It started out rough. Real rough. Real annoying. And more than once I caught Ron having a major tough talk with the stripper/scraper/sole/boat/you name it. But, as is usual with most boat projects, you get the hang of it after a bit and the quality and quantity of progress gets better and better.
|Bare spots and minimum finish on most of the floor|
|Edges taped and floor hatches removed. We opted to remove the metal frames from the |
hatches to make refinishing them easier. Good thing too, LOTS of dirt and grime wedged underneath.
This project taught us a lot about stripping wood, mainly to disregard the directions on the can and find what works for you.
|What we used. |
NOTE: The following 'lessons' are based on our personal experience and
DIRECTLY oppose instructions provided by the manufacturer.
Follow our 'lessons' at your own risk.
Then, in a desperate attempt to start making progress, Ron made a trip to Home Depot and came back with a super stiff plastic scraper and two metal scrapers. I got the new plastic scraper, definitely an improvement, but still very.slow.going. Ron on the other hand was tearing it up with the metal scrapers. Soon I grabbed the small 1 1/2" scraper and was amazed at the difference. Not only was it easier to actually get the finish up but I could also tell by feel where there was still finish and where it was down to bare wood. So.much.better.
It probably only took us about 2 hours to get the entire floor stripped once we were working with metal. If you choose to work with metal scrapers, I would HIGHLY suggest you use brand new scrapers instead of used ones to avoid putting more scratches in the wood from using a bent scraper.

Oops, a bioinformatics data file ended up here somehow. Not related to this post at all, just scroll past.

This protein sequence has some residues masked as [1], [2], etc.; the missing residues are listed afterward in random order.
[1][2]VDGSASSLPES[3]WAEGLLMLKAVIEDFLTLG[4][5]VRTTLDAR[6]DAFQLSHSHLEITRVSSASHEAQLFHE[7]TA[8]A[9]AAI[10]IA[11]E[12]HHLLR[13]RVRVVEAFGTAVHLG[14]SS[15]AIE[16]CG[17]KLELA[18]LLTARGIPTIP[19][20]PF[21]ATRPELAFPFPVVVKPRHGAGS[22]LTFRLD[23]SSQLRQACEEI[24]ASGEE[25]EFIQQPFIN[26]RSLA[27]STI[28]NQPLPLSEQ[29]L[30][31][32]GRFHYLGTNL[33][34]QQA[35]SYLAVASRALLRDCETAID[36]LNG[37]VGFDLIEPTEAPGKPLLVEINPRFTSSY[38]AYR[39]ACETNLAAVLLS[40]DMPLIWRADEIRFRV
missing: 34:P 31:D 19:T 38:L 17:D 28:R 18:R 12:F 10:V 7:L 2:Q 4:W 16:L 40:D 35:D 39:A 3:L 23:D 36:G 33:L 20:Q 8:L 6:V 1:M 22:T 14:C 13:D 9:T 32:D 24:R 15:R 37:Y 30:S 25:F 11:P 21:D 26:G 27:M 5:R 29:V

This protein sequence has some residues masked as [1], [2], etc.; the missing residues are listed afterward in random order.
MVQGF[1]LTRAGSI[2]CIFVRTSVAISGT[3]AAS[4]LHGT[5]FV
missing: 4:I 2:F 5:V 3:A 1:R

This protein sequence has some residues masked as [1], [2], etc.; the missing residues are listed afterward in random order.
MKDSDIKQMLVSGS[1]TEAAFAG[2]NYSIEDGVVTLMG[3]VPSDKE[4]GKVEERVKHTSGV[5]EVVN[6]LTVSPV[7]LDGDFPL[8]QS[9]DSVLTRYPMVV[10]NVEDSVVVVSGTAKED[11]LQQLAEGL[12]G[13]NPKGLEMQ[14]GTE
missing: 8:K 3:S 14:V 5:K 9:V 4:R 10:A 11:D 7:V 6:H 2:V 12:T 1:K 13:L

2. Don't wait 15 minutes- Again, the instructions say to let the stripper sit for 15 minutes before scraping. Uh-uh. Don't do this. When we waited for anything over 10 minutes the paste would dry out and be a total waste. We found that it worked best to put the stripper on a small area that takes 1-2 minutes to cover. Once covered we started scraping the first area covered and were able to easily remove the finish...all of it.
|Get that finish rolling!|
4. Where the gloves- One part of the directions we did follow was wearing protective gloves. While doing some taping my hand brushed across one of the floor hatches that had stripper on it and within a couple minutes I could feel some fairly intense burning where my skin touched the stripper. I wouldn't even think this job could get done if you weren't wearing gloves. Yow.
5. Get in the groove- Once you get used to the feeling of how to get the finish off you can really get into a groove and make progress pretty quickly. I'd estimate that if we'd found our groove from the start we could have finished the project in about 3 hours instead of 5.
|The bare spots were hit once with metal scrapers, the parts that still have finish were done 2-3 times with plastic scrapers|
|Again, bare areas from metal scraper and finished areas after using plastic scrapers|
I told Ron that I don't care if it takes us putting multiple coats of polyurethane on every year, we're NOT doing that again. But that might be my sore muscles and tested mentality talking.
Glad to have this part done!